Lessons in public health
Today, the planet is taking a crash course on the limitations of modern medicine and the complications of human disease. It is a good time to look back and see what Saranac Lake’s history might teach us about public health.
From our place in the world of modern medicine and science, it can be easy to see health care in the past as quackery. Many visitors to the museum skeptically ask, “Was there anything to it? Was there any benefit to the Saranac Lake treatment?”
When Dr. Edward Livingston Trudeau came to the Adirondacks sick with tuberculosis, no one knew what caused the disease or how to treat it. TB was killing one in seven people in industrialized countries. Trudeau suspected that it spread in poorly ventilated spaces. He believed the Adirondack wilderness to be a healthier environment. He recognized that TB disproportionally affected the urban poor and that they had little recourse. In 1884 Trudeau founded his sanatorium here on the hillside of Mount Pisgah. His goal was to provide supportive care in the fresh air for those who could not afford it.
Two years earlier, Dr. Robert Koch discovered the TB bacillus under the microscope. Trudeau eagerly read a translation of Koch’s study. Convinced that the solution to the disease lay in the laboratory, Trudeau embraced the practice of microbiology. He built first a home laboratory and then the stone and brick lab where we make our museum today. The antibiotic treatment would not emerge for another 70 years. Yet Trudeau’s commitment to a scientific approach shaped the evolution of patient care in Saranac Lake and around the nation.
The Trudeau Sanatorium operated to some degree like a science experiment. Doctors carefully monitored patient progress and adapted therapies that proved to be effective. The doctors in Saranac Lake knew they did not yet have a real cure, and so they did what they could to improve patients’ chances against the disease. They boosted the immune system with rest, good food, fresh air, moderate exercise and attention to mental health.
Some surgical interventions were surprisingly helpful. Doctors would collapse an infected lung to avoid hemorrhage and allow the tissue to heal. To keep the lung collapsed, doctors injected gases, cotton or ceramic pellets into the chest cavity. Doctors achieved permanent lung collapse by surgically removing ribs. Sections of diseased lung were sometimes removed. These operations might sound barbaric, but similar procedures are used on patients with drug resistant TB today.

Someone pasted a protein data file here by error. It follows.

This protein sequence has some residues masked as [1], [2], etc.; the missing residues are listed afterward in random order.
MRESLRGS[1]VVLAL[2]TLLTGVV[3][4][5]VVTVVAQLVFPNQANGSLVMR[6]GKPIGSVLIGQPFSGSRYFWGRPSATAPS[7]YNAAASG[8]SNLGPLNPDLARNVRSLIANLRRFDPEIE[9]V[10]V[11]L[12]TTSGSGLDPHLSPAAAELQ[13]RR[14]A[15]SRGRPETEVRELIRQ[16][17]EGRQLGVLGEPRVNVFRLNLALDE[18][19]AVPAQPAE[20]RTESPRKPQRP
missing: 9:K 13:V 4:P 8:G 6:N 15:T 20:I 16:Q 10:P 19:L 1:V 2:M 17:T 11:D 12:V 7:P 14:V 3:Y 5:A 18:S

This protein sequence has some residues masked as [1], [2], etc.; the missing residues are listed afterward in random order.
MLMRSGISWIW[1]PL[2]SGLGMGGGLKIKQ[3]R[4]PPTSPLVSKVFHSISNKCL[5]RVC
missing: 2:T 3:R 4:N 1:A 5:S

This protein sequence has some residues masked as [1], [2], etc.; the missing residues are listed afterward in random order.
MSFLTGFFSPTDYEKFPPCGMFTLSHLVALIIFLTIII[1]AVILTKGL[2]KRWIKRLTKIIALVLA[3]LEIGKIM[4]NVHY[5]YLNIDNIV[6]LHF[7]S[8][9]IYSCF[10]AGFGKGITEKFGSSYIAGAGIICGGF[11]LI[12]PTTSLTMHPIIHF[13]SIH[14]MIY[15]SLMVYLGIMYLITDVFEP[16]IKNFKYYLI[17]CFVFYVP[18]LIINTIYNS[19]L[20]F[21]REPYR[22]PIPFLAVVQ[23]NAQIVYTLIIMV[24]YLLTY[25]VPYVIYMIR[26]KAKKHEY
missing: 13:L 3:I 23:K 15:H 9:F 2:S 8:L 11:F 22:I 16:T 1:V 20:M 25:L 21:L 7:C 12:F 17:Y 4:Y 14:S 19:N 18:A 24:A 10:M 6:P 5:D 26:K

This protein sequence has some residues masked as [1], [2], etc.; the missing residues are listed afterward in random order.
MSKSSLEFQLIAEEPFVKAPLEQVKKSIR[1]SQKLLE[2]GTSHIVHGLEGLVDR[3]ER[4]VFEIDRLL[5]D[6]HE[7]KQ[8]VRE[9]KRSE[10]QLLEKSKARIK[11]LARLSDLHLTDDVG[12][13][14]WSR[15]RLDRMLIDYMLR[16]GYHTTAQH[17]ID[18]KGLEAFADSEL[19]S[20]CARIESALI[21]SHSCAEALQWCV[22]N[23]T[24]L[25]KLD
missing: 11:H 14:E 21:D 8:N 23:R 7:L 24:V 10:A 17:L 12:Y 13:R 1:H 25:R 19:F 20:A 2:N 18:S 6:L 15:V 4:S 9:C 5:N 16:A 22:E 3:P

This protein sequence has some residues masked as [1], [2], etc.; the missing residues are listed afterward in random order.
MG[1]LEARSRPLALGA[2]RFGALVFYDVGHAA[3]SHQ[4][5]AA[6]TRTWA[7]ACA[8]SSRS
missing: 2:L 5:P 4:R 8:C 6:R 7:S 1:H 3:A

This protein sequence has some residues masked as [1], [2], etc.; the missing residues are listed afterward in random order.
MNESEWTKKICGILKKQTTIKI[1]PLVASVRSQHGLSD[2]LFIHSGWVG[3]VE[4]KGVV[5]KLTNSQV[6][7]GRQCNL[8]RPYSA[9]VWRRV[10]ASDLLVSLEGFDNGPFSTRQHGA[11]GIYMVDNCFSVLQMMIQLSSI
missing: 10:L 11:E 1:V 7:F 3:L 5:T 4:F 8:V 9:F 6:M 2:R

Not all the therapies were effective. The sickest patients endured total, prolonged bed rest. We now know that such inactivity is detrimental. UV light therapy was popular for some time. While light helped keep surfaces clean and provided vitamin D, it did not cure the disease and damaged the skin. The fresh-air treatment in the winter unnecessarily exposed patients to prolonged cold. Over 10 pharmacies in the village sold a multitude of quite useless medicines. Some were addictive and dangerous. Doctors prescribed alcohol, heroin, morphine, codeine and cocaine as drugs of comfort, particularly for the terminally ill.
Without the magic bullet of a medicinal cure, Saranac Lake doctors and nurses promoted overall physical and mental health. They prevented transmission with strict hygiene and good ventilation. They intervened early by monitoring the disease with testing. Many TB patients who recovered in Saranac Lake went on to live into old age by caring for their health with daily walks, a healthy diet and afternoon naps. Today’s pandemic reveals the ongoing importance of these low-tech interventions.
In the 20th century, as major medical innovations such as antibiotics promised a quick fix, investment in public health has taken a back seat to modern, targeted treatments. The advent of a new virus brings us full circle. And we must face the stark reality that millions of people around the world continue to die each year from diseases that are preventable and treatable. The antibiotic cure may have spelled the demise of Saranac Lake’s TB economy in the early 1950s, but 1.5 million people died of tuberculosis in 2018.
According to the U.S. Centers for Disease Control and Prevention, “Public health is the science of protecting and improving the health of people and their communities. This work is achieved by promoting healthy lifestyles, researching disease and injury prevention, and detecting, preventing and responding to infectious diseases.” This very much describes the Saranac Lake approach to tuberculosis before antibiotics.
Dr. Trudeau would surely approve of our renewed awareness of the value of a strong public health system.
Amy Catania is executive director of Historic Saranac Lake.